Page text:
Recent decisions from the European Union (EU) have placed renewed focus on the use of common cookies used on ecommerce and other websites used by consumers and employees and transfers of personal data collected through cookies to the United States. The EU Data Protection Authorities (DPAs) found that the use of widely used website technologies (i.e., cookies and java script) to automatically collect identifiers from the users’ devices or through their use of internet protocols (e.g., IP addresses) resulted in the collection of personal data. The DPAs further found that the subsequent transfer of this data to Google servers located in the United States violated EU cross-border data transfer requirements because there were inadequate safeguards under the Schrems II decision invalidating the EU-US Privacy Shield. One notable impact of the decisions is to dismiss the adequacy of encryption technologies where the service provider (such as Google) has access to the cryptographic key and can be compelled to surrender it in order for the data to be decrypted and read by U.S. surveillance authorities. Consideration of the impact of these decisions is critically important for ecommerce and other websites operating in the EU, as well as more generally for organizations that transfer personal data of consumers and employees to the U.S.

Continue Reading Cookies Resulting in Cross Border Transfers of Personal Data to the United States Draw Scrutiny from European Data Privacy Regulators

Recently, the Office for Civil Rights (OCR) at the U.S. Department of Health and Human Services (HHS), the agency enforcing the Health Insurance Portability and Accountability Act (HIPAA) Privacy, Security, and Breach Notification Rules, obtained two large breach-related settlements: one from a HIPAA Covered Entity and one from a HIPAA Business Associate.  These enforcement actions signal that despite COVID-19 related challenges, organizations continue to face rampant data breaches and ensuing HIPAA enforcement.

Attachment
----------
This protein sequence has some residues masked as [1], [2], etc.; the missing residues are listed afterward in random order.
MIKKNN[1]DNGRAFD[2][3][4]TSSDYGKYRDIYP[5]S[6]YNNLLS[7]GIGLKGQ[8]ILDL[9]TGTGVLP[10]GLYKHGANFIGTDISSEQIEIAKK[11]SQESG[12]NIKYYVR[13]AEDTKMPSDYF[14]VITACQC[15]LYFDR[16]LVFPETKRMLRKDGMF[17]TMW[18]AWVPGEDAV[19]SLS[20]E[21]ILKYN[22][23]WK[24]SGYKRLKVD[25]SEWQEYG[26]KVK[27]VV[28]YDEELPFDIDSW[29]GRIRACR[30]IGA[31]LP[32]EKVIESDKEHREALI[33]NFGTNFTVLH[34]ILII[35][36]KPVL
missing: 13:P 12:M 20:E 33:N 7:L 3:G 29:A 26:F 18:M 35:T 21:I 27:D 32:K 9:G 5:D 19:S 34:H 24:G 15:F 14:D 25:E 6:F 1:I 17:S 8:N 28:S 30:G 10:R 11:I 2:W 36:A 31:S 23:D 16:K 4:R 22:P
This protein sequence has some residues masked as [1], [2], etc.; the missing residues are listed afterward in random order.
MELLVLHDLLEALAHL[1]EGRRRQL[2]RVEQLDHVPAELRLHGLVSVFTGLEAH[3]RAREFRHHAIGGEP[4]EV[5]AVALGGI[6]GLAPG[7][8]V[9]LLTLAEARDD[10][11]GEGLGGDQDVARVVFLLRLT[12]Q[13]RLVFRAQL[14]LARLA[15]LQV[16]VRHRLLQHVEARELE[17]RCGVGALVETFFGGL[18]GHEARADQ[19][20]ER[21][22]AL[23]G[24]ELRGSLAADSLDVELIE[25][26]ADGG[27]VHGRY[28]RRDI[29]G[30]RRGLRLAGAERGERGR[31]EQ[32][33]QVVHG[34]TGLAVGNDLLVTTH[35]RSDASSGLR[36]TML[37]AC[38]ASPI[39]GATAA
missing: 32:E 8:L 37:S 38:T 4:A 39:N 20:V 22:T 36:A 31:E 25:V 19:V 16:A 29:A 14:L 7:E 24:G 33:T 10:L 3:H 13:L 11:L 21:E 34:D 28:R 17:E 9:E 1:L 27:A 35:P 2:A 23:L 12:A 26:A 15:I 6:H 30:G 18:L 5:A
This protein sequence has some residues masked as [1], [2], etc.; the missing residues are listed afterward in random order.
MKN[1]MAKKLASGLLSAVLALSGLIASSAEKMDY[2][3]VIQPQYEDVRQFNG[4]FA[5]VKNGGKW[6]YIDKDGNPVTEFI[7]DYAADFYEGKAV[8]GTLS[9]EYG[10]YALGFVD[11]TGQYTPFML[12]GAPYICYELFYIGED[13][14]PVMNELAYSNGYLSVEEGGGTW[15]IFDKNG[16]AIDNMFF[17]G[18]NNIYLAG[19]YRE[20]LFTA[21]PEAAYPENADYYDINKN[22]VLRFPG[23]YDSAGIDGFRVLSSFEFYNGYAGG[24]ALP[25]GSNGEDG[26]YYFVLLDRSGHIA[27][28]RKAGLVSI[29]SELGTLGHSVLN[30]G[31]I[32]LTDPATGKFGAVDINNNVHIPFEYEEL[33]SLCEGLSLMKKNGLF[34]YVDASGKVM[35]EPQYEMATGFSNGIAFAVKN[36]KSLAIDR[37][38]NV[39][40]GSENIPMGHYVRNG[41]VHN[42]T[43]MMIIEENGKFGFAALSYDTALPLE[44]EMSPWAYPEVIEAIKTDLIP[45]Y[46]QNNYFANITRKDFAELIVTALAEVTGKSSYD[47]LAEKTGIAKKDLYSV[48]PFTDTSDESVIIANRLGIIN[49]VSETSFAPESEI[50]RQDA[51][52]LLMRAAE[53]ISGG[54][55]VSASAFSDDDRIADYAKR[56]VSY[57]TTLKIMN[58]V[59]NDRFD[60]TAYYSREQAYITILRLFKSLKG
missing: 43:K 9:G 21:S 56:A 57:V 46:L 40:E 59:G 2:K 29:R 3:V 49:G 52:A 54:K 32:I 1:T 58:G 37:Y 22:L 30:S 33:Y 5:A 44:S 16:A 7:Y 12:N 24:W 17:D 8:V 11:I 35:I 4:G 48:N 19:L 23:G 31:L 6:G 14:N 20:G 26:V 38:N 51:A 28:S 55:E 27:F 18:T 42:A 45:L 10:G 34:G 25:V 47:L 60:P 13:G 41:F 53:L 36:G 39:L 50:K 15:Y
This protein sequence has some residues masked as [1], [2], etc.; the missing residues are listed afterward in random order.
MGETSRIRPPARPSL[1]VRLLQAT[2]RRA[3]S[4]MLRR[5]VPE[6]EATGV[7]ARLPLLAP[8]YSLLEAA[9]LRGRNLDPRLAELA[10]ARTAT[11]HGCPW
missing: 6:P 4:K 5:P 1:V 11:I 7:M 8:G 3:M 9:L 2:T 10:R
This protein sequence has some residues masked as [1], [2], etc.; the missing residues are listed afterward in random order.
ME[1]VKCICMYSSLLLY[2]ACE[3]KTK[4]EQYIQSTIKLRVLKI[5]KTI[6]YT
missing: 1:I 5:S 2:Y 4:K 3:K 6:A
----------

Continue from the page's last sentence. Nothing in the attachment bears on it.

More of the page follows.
On September 25, 2020, OCR settled an investigation into a breach suffered by a large health insurer by obtaining the second-largest resolution payment in HIPAA enforcement history ($6.85 million).  This enforcement action resolved an investigation concerning potential violations of HIPAA Privacy and Security Rules related to a breach affecting the electronic protected health information (ePHI) of more than 10.4 million people.  The breach resulted from a phishing attack that introduced malware into the insurer’s IT systems and allowed unauthorized actors to gain access and remain undetected for nearly nine months.  Similarly on September 23, 2020, a business associate providing IT and health information management services to hospitals and physicians clinics entered a settlement ($2.3 million) with OCR for potential violations of HIPAA Privacy and Security Rules related to a breach affecting over 6 million people.  Essentially, these cyberattacks were advanced persistent threats that compromised the privacy and security of ePHI and PHI and revealed longstanding gaps in the companies’ cybersecurity controls.
Continue Reading Data Breaches and HIPAA Enforcement Remain Endemic Amidst the COVID-19 Pandemic

The importance of the Domain Name System (DNS) to your organization’s cybersecurity cannot be understated. Communications between computers on the Internet depend on DNS to get to their intended destination. Network communications begin with a query to DNS to resolve the human readable domain name to a numeric Internet Protocol (IP) address required by computers

On June 28, 2018, California legislated into law A.B. 375, otherwise known as the California Consumer Privacy Act of 2018 (“California Privacy Act”).  Effective January 1, 2020, among other requirements, the law will expand privacy rights of California consumers as well as require businesses to disclose the what, why, and how consumers’ personal information are

Our colleague  at Epstein Becker Green has a post on the Technology Employment Law blog that will be of interest to our readers: “The GDPR Soon Will Go Into Effect, and U.S. Companies Have to Prepare.”

Following is an excerpt:

The European Union’s (“EU’s”) General Data Protection Regulations (“GDPR”) go